Friday, December 31, 2010

New Year's Eve Rituals 2010

In 2009, the dream of spending New Year’s Eve on the beach was realized. It was something to watch the fireworks along the shore while a big band, a long buffet table and the resort people entertains us.

This year, we are back into our mixture of Philippine-German New Year’s Eve rituals.

But first I have an inspiration and decided to add another ritual early this morning. Since the girls are old enough to hold responsibilities at home; I told them that we need to tidy up and clean our house before the year ends because that would mean a clean and tidy house all year round -- although both of them mumbled and told me 'you dont have to repeat that.' I saw that they have started sorting out their things and have cleaned up their corners, even though they are still in their pajamas! Arent I clever?

Then girls gave me suggestions on what kind of rounded fruits they wanted to have on our table. But first, I have to answer this, ‘why do we need only the rounded ones?’

I informed them that in the Philippines, rounded fruits are always on the table when the New Year comes because they are supposed to bring good fortune. As is wearing clothes with that are dotted or with circular patterns, loading pockets and wallets with coins, creating loud noises (that would include the fireworks), leaving doors and windows open to let good fortunes in, and if you wish to grow taller – start jumping when the clock strikes midnight. Plus, it is always best to have the whole family at home because it would mean keeping the family one the whole year through.

In Germany, the rituals woes good fortune, too.

Although the Opa is not here anymore to bring us the giant pretzel, the chimney sweeper figures, the clover plants, the lady bug chocolates and the marzipan pigs; my husband and I decided to continue the tradition.

Of course, we might watch the comedy skit Dinner for One when and if the girls would allow us. And we have already lined up some table fireworks and the much awaited Bleigissen, the kits could be brought in most stores; the ritual which is done when a candle is lit and small chunks of lead are melted in a spoon held over the candle. The molten lead is then quickly poured into a bucket of cold water where it hardens and a form would be determined. The shape of the lead would determine the future of the person for the year to come.

Our sparkling wine is being chilled out in the snow. Though we wont have the traditional fondue or raclette, there would be finger foods, cold (sparkling wine, liquor) and warm drinks (glühwein, cacao and tea) to keep us up and awake until midnight!

As usual, we would try to take a nap with the girls; but if not, we would let them sleep until late and would shake them awake a few minutes before midnight.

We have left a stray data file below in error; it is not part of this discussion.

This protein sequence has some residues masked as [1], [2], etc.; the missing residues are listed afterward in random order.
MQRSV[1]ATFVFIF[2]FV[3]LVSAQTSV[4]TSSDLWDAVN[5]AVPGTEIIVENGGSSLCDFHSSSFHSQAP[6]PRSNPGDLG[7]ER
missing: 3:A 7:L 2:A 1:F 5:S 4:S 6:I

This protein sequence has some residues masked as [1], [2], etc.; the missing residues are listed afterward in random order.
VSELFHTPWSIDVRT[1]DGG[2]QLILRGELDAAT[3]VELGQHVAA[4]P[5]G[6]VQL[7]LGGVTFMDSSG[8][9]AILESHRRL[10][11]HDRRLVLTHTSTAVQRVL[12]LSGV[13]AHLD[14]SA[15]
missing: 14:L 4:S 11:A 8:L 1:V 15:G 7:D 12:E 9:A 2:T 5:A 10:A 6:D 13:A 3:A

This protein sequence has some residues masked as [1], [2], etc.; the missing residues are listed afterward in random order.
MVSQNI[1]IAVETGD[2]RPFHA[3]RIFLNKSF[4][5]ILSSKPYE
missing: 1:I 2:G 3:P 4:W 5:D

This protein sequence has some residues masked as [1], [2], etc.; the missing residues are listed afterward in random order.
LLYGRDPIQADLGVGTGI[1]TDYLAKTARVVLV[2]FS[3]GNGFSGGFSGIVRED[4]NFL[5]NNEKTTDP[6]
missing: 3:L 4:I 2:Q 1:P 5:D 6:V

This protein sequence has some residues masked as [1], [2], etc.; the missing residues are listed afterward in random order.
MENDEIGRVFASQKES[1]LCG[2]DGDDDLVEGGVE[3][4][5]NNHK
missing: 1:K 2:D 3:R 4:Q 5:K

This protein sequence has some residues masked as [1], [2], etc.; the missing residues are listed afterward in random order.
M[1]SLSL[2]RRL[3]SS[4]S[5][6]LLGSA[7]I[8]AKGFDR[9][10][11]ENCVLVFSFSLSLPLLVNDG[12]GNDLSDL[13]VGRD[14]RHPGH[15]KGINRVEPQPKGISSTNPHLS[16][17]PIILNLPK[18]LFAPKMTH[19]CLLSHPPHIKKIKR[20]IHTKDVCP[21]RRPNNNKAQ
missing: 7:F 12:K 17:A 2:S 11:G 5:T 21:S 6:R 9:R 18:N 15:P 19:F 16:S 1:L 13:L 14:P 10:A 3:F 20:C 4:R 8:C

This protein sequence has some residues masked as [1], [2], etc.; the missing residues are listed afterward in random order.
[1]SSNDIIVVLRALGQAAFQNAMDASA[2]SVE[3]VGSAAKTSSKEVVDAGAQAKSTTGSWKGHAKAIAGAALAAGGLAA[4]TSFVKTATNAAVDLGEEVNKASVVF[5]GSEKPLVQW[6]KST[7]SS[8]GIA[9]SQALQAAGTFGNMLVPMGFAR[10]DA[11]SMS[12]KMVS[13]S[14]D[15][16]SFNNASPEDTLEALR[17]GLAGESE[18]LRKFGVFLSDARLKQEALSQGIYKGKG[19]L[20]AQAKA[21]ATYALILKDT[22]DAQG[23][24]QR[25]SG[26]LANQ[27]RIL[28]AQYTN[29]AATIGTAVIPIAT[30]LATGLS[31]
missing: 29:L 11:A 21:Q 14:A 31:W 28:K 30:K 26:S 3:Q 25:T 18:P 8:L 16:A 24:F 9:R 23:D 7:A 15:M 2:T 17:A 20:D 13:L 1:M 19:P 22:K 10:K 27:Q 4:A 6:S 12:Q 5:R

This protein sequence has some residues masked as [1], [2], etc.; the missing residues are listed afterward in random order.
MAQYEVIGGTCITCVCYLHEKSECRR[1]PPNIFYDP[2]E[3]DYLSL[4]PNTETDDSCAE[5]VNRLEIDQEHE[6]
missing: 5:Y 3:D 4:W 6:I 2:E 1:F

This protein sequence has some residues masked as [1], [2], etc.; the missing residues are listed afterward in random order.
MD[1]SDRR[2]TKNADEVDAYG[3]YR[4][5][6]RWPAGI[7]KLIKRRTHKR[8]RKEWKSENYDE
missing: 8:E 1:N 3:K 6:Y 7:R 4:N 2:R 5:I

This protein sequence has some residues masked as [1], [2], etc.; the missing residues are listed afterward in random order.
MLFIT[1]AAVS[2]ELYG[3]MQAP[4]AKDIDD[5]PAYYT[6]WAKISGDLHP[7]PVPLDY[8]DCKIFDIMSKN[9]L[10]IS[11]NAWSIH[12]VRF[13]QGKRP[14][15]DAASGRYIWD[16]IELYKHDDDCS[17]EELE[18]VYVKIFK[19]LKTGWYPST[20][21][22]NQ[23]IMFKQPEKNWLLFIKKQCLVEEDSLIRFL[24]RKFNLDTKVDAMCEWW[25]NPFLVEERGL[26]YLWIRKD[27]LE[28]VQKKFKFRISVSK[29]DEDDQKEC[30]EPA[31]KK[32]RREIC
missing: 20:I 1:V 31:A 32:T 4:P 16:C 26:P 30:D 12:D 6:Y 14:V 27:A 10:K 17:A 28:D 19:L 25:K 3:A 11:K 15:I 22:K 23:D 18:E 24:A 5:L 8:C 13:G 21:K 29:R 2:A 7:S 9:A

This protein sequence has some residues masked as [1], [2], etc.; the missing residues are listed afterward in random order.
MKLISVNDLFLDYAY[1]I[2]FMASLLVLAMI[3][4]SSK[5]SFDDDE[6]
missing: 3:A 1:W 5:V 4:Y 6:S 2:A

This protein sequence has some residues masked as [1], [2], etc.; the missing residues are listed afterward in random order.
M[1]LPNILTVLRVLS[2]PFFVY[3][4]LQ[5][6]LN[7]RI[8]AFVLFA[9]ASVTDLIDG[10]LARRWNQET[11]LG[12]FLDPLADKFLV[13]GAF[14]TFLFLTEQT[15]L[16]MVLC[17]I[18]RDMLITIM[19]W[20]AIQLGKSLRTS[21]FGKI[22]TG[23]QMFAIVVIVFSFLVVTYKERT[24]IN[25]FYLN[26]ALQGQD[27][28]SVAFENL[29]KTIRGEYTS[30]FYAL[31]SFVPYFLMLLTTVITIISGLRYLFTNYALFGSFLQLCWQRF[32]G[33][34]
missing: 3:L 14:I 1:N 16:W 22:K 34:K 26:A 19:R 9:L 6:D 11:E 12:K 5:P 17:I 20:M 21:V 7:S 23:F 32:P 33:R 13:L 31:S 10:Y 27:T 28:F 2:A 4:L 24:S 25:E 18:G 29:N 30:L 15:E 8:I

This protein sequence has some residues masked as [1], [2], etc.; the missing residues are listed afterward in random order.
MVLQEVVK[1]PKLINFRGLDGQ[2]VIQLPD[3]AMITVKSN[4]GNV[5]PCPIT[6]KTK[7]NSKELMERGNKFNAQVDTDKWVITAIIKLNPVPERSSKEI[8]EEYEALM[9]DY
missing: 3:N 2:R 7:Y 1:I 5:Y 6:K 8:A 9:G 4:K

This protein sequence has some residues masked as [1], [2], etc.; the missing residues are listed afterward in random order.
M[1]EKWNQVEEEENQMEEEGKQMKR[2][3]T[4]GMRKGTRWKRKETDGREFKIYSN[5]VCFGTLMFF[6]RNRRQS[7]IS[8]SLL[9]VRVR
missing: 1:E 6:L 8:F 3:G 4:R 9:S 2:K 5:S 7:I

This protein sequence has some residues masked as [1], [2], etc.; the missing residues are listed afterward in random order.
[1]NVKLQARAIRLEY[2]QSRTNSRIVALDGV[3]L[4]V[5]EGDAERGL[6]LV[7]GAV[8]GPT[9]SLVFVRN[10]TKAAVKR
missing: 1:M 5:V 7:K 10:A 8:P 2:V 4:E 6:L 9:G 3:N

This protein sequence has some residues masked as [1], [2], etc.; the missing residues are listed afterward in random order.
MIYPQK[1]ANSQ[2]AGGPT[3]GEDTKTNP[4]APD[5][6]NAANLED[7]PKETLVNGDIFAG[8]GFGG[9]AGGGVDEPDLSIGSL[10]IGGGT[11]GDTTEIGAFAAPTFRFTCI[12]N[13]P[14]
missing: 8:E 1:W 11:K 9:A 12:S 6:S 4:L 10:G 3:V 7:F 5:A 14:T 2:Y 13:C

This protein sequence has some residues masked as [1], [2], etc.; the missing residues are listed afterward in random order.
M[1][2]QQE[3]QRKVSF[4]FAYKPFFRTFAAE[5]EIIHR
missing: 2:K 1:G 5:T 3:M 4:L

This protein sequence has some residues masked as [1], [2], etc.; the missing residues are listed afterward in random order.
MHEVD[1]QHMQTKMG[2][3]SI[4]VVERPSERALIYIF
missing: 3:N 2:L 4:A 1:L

Wishing everybody a Happy New Year!

Friday, December 24, 2010

Das Christkind Kommt (The Christ Child Comes)

In Germany, Santa Claus or St. Nicholas arrives every December 6, bearing gifts. Therefore, German kids wait for the Christkind (Christ Child) to bring the gifts for Christmas.

What is the Christkind? It is a Christmas figure developed by church reformer Martin Luther in the 16th century; in anticipation of the coming of Christ. Christkind or Christ child, is a representation of Jesus as a child. Traditions have expanded the Christkind role in certain parts of Germany, Austria, and other countries nearby. Today, towns may elect a teen girl to play the Christ child for several weeks during the Christmas season; dressed as a winged blonde teenage girl, usually bedecked in white and gold. The angelic symbol has been particularly revived in place like Nuremburg, Germany, since the end of World War II. One tradition that dates back centuries is the christkindlesmarkt, a Christmas market held in various towns each year.

My girls cannot wait for das Christkind to come. Because our tradition is: the Christmas tree would not have any gifts under it until the Christmas Eve, after das Christkind has visited us.

What we do is go to church together. After the mass, the girls and their Papa would go for a stroll while I am allowed to go home to help the Christ Child to carry the gifts and place them under the Christmas tree. The girls would be too excited and would usually beg to go home with me; but we tell them the surprise would be better -- which always is!

Oh, just last night IC came to me in bed and whispered, 'Mama, please tell das Christkind to write my name on the gifts in block letters so I could read them clearly.' Sweet girl!

But before the girls would be allowed to open their gifts; there would be singing and poems especially prepared for das Christkind; and then Christmas dinner would be served. I am sure today would be a great day!

WISHING YOU ALL A MERRY CHRISTMAS!

Tuesday, December 21, 2010

Oma's Memories

Today is Oma's (Grandma) birthday.

Since the girls are opening their advents calendar, they know what day it is (the 21st); and because we wanted them to remember, we told them that it is also Oma's birthday.

We dont want them to forget. They know that Oma is already in heaven; and when Opa died last month, we realized that they are now old enough to understand loosing someone.

But what surprised us is that they have the intense need to take souveniers; to preserve memories; to remember.

Take for instance our Christmas tree, they are full of Oma and Opa's Christmas items.

And almost daily, there is a mention of Oma.

Every time they ask me to spread butter on their bread, they would always tell me that Oma does it perfectly -- Oma tends to use more butter. The butter would be thick and you wont see any bread corners!

After eating fruits, they would remind me that Oma always said it is bad to drink something or else they would have a stomachache.